Other conditions attached to the PD require Strathmore to either connect to the water supply of the Grand Traverse Band of Ottawa and Chippewa Indians or provide on-site water, prohibit indoor storage of boats/recreational vehicles, ATVs, ORVs, and cars and trucks (except for vehicles associated with warehouse tenants), provide an easement for the extension of the TART Trail through the site, and require apartments to be rented for a minimum of six months at a time (no short-term rentals). If the apartments are changed to any other kind of housing – including condominiums – that change must first come to township officials for approval as a major amendment to the PD. Warehousing days and hours will be limited to Monday-Saturday from 7am to 7pm, according to the conditions.

Multiple residents spoke out Monday against plans to include self-storage and warehousing in the building, saying it turned the project into a “light industrial” facility – which wouldn’t normally be allowed on the site – and represented a disappointing use of a high-potential commercial space. “How could our representatives settle for so little?” asked Rachelle Babcock. Other residents pointed to the recent sentencing of former Strathmore president Scott Chappelle to prison for tax invasion in questioning the company’s credentials (Scott’s son and Strathmore principal Jacob Chappelle has said his father is retired and has no financial involvement in the Kmart project, and township legal counsel stated applications must be reviewed on their merits and not on the personal backgrounds of applicants). Iacoangeli said Monday that the project is definitively “not light industrial” and that he believes the application meets the township’s PD and master plan standards, saying some project opponents were citing “misinformation” in their criticisms.

Other residents expressed excitement over the new development – notably plans to build pickleball courts, a coffee shop, and housing – and encouraged trustees to allow growth to come to the property. “I'm tired of driving by the mall carcass for the last five years,” said Julie Hay. “This is not sprawl. This is reutilization of an existing structure…I think this is a beautiful accommodation.”

Several trustees also expressed support, with Trustee Jean Aukerman – who also sits on the planning commission – commending Strathmore for updating its plans multiple times to accommodate township feedback during the review process, from adding carport parking for apartments to including a coffee shop in the project. “I got to witness firsthand how this developer was responsive (to our input),” she said. Commissioners voted 6-1 to approve the PD, with Trustee Paul Scott the sole ‘no’ vote on the application (Scott did not state his reasons for opposing the PD).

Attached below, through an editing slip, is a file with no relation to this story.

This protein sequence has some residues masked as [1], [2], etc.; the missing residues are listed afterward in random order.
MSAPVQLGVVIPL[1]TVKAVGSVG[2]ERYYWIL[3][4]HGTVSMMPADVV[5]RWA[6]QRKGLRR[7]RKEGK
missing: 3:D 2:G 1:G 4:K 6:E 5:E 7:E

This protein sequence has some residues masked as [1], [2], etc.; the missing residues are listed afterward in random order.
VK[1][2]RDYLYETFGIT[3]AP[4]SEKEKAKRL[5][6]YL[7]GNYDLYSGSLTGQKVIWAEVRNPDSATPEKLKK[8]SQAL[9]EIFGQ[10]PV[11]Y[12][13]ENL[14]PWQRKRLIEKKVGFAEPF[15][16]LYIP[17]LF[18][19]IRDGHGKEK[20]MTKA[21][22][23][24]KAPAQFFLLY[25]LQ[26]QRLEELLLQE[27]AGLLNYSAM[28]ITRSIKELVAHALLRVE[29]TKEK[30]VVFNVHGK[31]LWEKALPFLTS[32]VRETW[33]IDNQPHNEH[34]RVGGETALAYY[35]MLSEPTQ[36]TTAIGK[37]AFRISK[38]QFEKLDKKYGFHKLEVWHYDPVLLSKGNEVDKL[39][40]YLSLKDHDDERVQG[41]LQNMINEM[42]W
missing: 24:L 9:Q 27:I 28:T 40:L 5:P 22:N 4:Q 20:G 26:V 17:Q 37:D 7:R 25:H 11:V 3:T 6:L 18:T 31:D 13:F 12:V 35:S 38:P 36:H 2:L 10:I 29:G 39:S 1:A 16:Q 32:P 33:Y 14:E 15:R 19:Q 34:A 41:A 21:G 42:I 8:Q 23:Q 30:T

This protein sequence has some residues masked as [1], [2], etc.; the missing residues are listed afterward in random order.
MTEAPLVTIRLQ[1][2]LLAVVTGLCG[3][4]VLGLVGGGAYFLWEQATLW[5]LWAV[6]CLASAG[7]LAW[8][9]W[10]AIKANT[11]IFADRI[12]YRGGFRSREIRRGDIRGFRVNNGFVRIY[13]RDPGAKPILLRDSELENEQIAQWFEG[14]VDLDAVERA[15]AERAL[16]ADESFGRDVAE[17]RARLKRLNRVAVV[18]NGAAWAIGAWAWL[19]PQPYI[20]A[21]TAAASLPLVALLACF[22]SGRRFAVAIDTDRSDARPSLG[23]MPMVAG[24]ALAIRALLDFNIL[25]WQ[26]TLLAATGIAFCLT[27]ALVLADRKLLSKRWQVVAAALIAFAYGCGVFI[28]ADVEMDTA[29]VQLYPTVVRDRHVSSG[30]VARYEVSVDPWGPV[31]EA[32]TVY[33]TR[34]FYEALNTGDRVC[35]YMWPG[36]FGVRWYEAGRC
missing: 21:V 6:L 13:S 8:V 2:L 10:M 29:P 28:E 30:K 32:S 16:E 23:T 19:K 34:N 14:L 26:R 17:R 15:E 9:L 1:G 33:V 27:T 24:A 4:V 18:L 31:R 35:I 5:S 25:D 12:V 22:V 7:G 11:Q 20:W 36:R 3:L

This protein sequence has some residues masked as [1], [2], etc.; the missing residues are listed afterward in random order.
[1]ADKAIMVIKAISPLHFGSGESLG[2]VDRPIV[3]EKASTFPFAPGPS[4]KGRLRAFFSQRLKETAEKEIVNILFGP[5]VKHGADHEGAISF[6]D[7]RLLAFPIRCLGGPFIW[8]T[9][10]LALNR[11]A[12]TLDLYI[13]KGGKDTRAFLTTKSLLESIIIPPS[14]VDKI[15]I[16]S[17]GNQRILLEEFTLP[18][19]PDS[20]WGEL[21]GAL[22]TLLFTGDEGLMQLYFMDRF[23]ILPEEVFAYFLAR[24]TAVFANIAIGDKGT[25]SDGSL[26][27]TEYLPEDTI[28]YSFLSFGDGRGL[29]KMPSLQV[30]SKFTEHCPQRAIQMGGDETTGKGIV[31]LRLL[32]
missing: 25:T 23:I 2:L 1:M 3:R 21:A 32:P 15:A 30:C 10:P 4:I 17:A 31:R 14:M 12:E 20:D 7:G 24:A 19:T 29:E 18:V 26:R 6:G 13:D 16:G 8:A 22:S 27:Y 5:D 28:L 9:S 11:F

Jacob Chappelle told The Ticker after the vote that he hopes to begin work yet this year on the property, including both the construction of the first four apartment buildings and interior renovations in the Kmart building. Strathmore will also need to go through a site plan review process with the township to finalize specific details like stormwater and lighting plans, the location of open space, BATA stops, and more. Some of the Kmart renovations over the winter could allow tenants like GT Men’s Shed to start moving in during the first part of 2023, while the first apartments could be ready by late spring or summer 2023, Chappelle says. The 78 apartments in the first four buildings are expected to be completed in rapid succession over a 24-30 month timespan. The apartments will be targeted toward families and young professionals, neither “luxury” nor “subsidized” but market-rate units, according to Chappelle.

“Our target demographic is those who wanted to move to this region but have not yet really had housing opportunities to do so,” he told trustees. “We're after people who want to move to Acme, want to work in Acme. I think we're going to do really well, because there's a lot of demand.”